Finally, in 1967, Sandy and Wes bought a home in Othello where they would add their youngest child Bryce to their family, see all three children graduate from OHS and WSU and live for the remainder of their lives. It was also during this time Sandy became a much-beloved fourth-grade teacher in Warden and Othello. Emulating one of her own favorite elementary school teachers, Sandy brought her love of music into her classroom, and her students could be seen marching around her room every morning, singing old-time favorites such as “Do Your Ears Hang Low?” and “The Cannibal King.” Over the years, Sandy kept in contact with dozens of former students and up until her final days was still receiving messages from many who told her she remained their favorite teacher. Several even confessed they were still singing those silly songs to their own children and grandchildren. Some students remembered her smile and laughter, while others considered her their “light bulb,” as she had inspired them to love learning and to look beyond themselves to the wider world. Sandy felt blessed her students fondly remembered her and their time learning (and singing) together. All in all, Sandy taught a total of 33 years, 31 of those iconic years in Warden.

As busy as she was raising her children and influencing hundreds of eager little fourth-graders, Sandy continued to be involved in her broader community. Through the years, she sang in the choir at Othello’s Presbyterian Church and taught Sunday School at the Congregational Church in Moses Lake. She was a member of AAUW, Delta Kappa Gamma, the Children’s Orthopedic Guild, and the Othello Theater Guild. In fact, she was quite the hit portraying one of the murderous old ladies in a production of Arsenic and Old Lace. While her three children were growing up, she was also involved in the local PTA and was both a Campfire Girls and Cub Scouts leader. Despite her busy schedule, Sandy could also always be counted upon to be a room mom and to bake her delicious chocolate chip cookies for her children’s class parties.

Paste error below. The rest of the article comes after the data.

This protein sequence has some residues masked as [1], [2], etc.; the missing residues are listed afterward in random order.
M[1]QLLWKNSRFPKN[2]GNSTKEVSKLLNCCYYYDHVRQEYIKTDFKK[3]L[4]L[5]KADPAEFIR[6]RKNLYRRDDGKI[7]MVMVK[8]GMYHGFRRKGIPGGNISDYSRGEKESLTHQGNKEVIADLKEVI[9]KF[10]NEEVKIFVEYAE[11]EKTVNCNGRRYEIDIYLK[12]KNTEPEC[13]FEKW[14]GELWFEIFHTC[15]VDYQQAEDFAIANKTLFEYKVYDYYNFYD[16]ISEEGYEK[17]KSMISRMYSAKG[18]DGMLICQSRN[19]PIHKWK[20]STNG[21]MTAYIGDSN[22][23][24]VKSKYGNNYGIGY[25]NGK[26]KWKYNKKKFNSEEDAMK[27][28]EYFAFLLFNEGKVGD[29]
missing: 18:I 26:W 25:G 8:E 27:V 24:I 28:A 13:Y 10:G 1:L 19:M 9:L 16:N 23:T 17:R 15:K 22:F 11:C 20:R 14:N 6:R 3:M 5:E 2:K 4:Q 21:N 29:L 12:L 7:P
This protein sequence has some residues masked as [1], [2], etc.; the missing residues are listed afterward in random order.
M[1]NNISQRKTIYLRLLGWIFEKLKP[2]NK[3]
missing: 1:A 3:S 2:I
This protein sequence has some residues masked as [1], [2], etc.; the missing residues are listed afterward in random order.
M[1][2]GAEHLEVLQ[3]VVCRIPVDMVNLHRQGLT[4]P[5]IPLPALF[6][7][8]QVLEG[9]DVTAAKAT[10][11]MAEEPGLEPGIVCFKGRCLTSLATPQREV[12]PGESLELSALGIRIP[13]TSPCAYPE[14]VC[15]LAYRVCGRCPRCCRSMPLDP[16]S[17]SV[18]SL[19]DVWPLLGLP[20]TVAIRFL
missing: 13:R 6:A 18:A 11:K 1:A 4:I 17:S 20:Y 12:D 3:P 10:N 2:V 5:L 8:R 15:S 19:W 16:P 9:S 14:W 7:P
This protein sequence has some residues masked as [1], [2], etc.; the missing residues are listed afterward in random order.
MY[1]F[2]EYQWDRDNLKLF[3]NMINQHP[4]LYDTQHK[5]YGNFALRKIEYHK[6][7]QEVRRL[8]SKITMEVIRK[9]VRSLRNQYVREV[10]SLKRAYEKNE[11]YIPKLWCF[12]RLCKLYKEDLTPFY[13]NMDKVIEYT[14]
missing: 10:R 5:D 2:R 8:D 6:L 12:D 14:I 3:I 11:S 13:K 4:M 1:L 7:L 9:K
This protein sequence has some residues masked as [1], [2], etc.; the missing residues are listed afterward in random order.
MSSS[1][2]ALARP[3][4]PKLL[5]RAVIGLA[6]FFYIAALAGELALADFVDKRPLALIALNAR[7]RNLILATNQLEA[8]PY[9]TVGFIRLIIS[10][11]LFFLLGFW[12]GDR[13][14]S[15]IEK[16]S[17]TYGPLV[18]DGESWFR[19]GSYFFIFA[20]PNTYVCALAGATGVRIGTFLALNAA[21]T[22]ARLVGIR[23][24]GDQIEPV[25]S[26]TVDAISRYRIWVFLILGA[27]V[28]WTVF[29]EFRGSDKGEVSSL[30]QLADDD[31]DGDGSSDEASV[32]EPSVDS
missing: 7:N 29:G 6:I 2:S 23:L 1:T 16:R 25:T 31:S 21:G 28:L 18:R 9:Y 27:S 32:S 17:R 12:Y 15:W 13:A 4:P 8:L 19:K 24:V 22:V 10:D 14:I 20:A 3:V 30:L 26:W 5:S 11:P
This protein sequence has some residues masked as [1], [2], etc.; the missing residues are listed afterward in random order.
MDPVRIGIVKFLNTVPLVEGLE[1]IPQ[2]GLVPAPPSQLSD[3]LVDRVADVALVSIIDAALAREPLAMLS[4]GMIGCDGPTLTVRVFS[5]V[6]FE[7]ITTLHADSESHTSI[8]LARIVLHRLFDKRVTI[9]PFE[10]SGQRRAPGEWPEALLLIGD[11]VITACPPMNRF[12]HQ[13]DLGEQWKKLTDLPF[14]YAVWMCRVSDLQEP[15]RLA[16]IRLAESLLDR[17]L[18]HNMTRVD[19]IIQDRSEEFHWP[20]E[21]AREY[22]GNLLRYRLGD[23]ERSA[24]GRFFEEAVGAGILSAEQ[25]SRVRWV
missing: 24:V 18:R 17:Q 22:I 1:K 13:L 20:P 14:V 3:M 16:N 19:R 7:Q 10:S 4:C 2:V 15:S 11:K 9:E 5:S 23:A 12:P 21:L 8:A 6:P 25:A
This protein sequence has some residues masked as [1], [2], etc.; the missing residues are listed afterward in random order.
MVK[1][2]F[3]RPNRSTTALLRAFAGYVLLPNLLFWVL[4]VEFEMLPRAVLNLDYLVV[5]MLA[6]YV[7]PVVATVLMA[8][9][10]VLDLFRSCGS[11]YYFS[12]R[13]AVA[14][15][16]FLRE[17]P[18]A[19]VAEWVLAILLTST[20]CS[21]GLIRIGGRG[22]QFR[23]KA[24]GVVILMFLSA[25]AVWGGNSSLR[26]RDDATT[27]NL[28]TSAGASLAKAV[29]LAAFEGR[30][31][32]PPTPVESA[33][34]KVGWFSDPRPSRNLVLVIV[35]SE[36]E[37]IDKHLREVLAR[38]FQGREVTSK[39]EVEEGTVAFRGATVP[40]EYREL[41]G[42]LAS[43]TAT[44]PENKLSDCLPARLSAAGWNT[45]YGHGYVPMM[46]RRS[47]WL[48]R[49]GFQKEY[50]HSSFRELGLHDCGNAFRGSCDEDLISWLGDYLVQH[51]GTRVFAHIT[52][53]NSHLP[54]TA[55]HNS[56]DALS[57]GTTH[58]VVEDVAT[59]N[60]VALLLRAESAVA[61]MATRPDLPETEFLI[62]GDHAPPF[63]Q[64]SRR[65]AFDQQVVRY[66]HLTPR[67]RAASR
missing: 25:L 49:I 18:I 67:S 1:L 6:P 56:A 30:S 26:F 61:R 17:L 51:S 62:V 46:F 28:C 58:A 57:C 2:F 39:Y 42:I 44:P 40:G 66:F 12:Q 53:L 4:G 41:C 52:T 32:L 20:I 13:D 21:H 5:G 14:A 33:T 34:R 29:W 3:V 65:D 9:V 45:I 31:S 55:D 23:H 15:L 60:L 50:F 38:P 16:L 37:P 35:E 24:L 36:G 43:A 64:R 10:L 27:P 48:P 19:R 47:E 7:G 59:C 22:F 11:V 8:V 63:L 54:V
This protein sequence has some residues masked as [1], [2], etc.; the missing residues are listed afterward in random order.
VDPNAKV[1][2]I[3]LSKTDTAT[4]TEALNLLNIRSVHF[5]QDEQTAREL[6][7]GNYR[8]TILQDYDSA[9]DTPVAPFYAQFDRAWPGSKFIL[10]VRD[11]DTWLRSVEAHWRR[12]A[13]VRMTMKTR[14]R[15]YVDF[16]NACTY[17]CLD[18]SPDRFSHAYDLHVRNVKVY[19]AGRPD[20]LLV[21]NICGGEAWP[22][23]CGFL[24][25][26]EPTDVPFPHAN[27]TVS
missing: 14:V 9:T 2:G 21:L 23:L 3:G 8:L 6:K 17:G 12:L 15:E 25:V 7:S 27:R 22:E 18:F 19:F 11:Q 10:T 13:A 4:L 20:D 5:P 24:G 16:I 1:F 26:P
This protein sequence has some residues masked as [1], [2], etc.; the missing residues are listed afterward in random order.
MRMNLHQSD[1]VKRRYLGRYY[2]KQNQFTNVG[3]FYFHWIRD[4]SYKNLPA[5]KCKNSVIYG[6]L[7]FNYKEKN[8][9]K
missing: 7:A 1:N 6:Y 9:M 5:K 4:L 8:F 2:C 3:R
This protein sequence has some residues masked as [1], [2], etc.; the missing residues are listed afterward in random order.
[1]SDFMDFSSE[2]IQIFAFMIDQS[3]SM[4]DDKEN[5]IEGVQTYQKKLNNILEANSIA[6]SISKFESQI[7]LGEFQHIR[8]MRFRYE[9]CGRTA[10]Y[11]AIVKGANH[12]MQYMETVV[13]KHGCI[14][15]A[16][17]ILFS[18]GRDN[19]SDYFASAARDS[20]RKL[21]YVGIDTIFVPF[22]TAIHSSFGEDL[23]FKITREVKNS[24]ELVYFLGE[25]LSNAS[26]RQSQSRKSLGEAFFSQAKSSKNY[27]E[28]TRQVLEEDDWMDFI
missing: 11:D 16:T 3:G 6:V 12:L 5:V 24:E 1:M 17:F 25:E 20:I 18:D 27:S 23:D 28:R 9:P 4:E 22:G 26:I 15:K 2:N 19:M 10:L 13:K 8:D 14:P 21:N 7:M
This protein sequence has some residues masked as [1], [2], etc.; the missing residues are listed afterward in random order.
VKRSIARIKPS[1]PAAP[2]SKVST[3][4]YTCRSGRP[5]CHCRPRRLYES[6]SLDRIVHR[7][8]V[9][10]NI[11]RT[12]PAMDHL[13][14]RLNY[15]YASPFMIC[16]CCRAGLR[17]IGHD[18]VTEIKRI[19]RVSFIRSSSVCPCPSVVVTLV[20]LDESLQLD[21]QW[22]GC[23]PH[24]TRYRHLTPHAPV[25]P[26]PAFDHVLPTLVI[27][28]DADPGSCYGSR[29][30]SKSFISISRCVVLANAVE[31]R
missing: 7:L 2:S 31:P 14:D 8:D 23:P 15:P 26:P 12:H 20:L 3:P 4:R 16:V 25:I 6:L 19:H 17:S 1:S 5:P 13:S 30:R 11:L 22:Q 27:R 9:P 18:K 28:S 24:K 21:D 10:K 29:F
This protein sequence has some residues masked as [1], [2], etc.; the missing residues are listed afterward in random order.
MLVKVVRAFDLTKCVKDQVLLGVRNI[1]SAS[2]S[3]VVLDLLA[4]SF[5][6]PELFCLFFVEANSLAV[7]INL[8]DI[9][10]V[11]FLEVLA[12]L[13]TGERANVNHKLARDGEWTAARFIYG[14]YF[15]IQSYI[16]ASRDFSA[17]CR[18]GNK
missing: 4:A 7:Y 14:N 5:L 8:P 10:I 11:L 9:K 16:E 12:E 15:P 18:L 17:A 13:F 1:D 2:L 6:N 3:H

Sandy and Wes also fostered a love of history and introduced their children to the joys of travel as they spent many a Sunday driving to one of several historic destinations in the area so their children could tromp around old forts and missions, explore a museum or two, and learn about the awesome power of Washington’s dams. The Hawaiian Islands also became a favored destination during Christmas vacations as well as an annual tradition.

In 2001, newly-retired Sandy and Wes began splitting their time between their home in Othello and their Coachella Valley condo where they enjoyed golfing, traveling with friends, and eating out – a lot! For her 70th birthday, Sandy treated herself to a two-week trip to Europe with her childhood best friend Karen, fulfilling a dream she had had since her college days.

In her later years, Sandy lovingly cared for Wes, who had been diagnosed with Parkinson’s and dementia, until his passing in 2018. During this time, she became involved in the Daughters of the American Revolution and started writing poetry again, even self-publishing a book of her own favorite poems. Last year, she won a DAR national poetry competition, which pleased her immensely. Composing poems about what she observed outside of her window and about everyday activities while caring for Wes helped keep her brain sharp, her mind focused temporarily on something other than her husband’s steady decline. Sandy also loved doing jigsaw puzzles and could be quite competitive with Wordle and Quordle. Sandy’s miniature schnauzer Molly, who continually lathered her with “kisses and loves,” brought much joy and amusement to her in her final years.

Sandy was preceded in death by her parents Buford and Anna Marie, her older brothers Floyd and John and her beloved husband Wes. She is survived by her daughter Kari of Othello, son Dean and daughter-in-law Karen of Bothell and son Bryce and daughter-in-law Debbie of Everett. Sandy was also extremely proud of her two granddaughters Katherine and Elizabeth Kisler, also of Bothell.

A memorial service for Sandy will be held at the Warden Community Church on Saturday, Sept. 24, 2022, at 11 a.m. Sandy will join her husband Wes at Warden’s Sunset Memorial Gardens. In lieu of flowers, the family suggests donations be made to the scholarship fund administered by Warden School District’s P.A.W.S. organization.